# MA101.16 Functions of two variables or more

For a function of two (real) variables each element of its domain is an ordered pair of real numbers (x,y) only, and each element of its range is a real number, z, say.

x and y are called independent variables, and z the dependent variable.

To specify such functions we must have both a rule, and a domain.

##### Example

i) \begin{aligned} z=\sqrt{1-x^2-y^2} \qquad&\mbox{domain: }&&\{(x,y) | x^2 +y^2 \leq 1\} \\&\mbox{range: }&&[0,1]\end{aligned}

ii) \begin{aligned} f(x,y)=\sqrt{2-x}+\sqrt{9-y^2} \qquad&\mbox{domain: }&&\{(x,y) | x \leq 2, -3\leq y\leq3\} \\&\mbox{range: }&&[0,\infty)\end{aligned}

If no known domain is specified we again take it to be the largest subset of $\mathbb{R}^2$ for which the rule makes sense.

A graph of $z=f(x,y)$ may be drawn in the usual way. (ie. (x,y) in the horizontal plane called the xy plane, and z moving along a third, vertical axis.

For obvious reasons informative graphs are often quite difficult to draw. It’s often useful to draw profiles of f, that is the surface curves where their surface meets planes parallel to the coordinate axis.

##### Example

Sketch $x=e^{-xy}$

Consider the intersection with x=constant, y=constant and z=constant.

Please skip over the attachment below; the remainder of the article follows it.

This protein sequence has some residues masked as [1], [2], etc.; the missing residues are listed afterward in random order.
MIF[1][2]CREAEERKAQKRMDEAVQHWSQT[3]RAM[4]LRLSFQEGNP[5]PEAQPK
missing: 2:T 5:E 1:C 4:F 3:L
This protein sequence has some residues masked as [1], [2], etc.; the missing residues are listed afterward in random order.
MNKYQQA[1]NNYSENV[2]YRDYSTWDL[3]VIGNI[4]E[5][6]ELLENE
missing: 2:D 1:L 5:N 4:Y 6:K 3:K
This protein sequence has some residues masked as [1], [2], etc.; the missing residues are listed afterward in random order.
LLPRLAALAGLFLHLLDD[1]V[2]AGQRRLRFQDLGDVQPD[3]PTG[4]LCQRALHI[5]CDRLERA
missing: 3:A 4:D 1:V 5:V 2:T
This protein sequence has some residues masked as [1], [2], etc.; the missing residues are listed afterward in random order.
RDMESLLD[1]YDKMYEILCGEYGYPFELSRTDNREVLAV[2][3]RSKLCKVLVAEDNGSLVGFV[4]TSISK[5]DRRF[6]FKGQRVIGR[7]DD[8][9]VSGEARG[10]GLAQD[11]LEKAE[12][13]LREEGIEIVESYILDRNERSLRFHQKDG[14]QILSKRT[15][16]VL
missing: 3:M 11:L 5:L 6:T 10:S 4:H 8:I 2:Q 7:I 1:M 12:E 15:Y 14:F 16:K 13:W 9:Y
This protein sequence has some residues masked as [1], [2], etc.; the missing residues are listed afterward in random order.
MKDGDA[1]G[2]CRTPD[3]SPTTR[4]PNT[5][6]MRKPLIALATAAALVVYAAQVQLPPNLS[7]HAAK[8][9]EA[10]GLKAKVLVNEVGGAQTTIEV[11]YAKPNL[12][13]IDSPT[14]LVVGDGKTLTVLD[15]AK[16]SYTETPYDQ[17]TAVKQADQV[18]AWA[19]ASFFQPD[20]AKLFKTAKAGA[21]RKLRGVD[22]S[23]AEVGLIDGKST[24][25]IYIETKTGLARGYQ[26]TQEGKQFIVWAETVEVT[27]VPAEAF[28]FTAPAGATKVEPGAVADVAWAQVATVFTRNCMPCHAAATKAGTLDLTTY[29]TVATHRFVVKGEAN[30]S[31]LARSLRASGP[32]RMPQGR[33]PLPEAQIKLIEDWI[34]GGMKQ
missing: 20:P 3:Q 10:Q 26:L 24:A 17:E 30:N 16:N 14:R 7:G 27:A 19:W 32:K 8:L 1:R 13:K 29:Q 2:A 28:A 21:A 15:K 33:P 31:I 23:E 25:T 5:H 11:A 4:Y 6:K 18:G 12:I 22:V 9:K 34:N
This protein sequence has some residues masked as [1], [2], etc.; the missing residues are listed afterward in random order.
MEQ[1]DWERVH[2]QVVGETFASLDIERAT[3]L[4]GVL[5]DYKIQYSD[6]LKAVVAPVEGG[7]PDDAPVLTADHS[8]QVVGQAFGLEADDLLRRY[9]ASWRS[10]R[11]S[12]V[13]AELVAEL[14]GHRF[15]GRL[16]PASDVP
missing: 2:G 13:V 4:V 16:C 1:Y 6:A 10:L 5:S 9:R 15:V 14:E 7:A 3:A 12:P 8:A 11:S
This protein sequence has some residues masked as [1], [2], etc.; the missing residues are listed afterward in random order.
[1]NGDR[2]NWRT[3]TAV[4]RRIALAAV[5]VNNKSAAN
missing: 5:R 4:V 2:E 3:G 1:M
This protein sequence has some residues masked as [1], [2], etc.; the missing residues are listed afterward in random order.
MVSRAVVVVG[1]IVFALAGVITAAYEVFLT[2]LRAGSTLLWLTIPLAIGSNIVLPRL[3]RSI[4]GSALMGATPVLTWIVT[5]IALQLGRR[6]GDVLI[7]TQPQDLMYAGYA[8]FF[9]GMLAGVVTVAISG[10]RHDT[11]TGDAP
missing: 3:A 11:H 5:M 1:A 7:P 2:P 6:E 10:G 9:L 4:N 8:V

\begin{aligned} x=0 \qquad&z=1 \qquad\qquad&&y=0 &&&&z=1\\x=1 \qquad&z=e^{-y} \qquad\qquad&&y=1 &&&&z=e^{-x}\\x=2 \qquad&z=e^{-2y} \qquad\qquad&&y=2 &&&&z=e^{-2x} \end{aligned}

$z=\frac{1}{2} \Rightarrow \frac{1}{2}=e^{-xy} \Rightarrow e^{xy}=2 \Rightarrow xy=\ln{2} \\ z=e^{-1} \Rightarrow e^1 = e^{xy} \Rightarrow xy=1$

Another useful diagram of f(x,y) is that provided by drawing the contour lines (or level curves). That is we sketch in the x,y plane the graph of y=f(x,y) for various values of z.

Look at $z=e^{-xy}$ again.

$-xy = \ln{z}$ so $xy =-\ln{z}$

When,

\begin{aligned}&z=1 \qquad&&xy=0 \\&z=e&&xy=-1 \\&z=e^4&& xy=-4 \\&z=e^{-1}&&xy=1 \\&z=e^{-4}&&xy=4 \end{aligned}

##### Example

Sketch $z=x^2+y^2$

For a function $w=f(x,y,z)$ we can not sketch profile, and the best we can do is sketch level surfaces.

##### Example

$w=x+y+z$

For $w=2 \Rightarrow 2-x-y=z$ etc…

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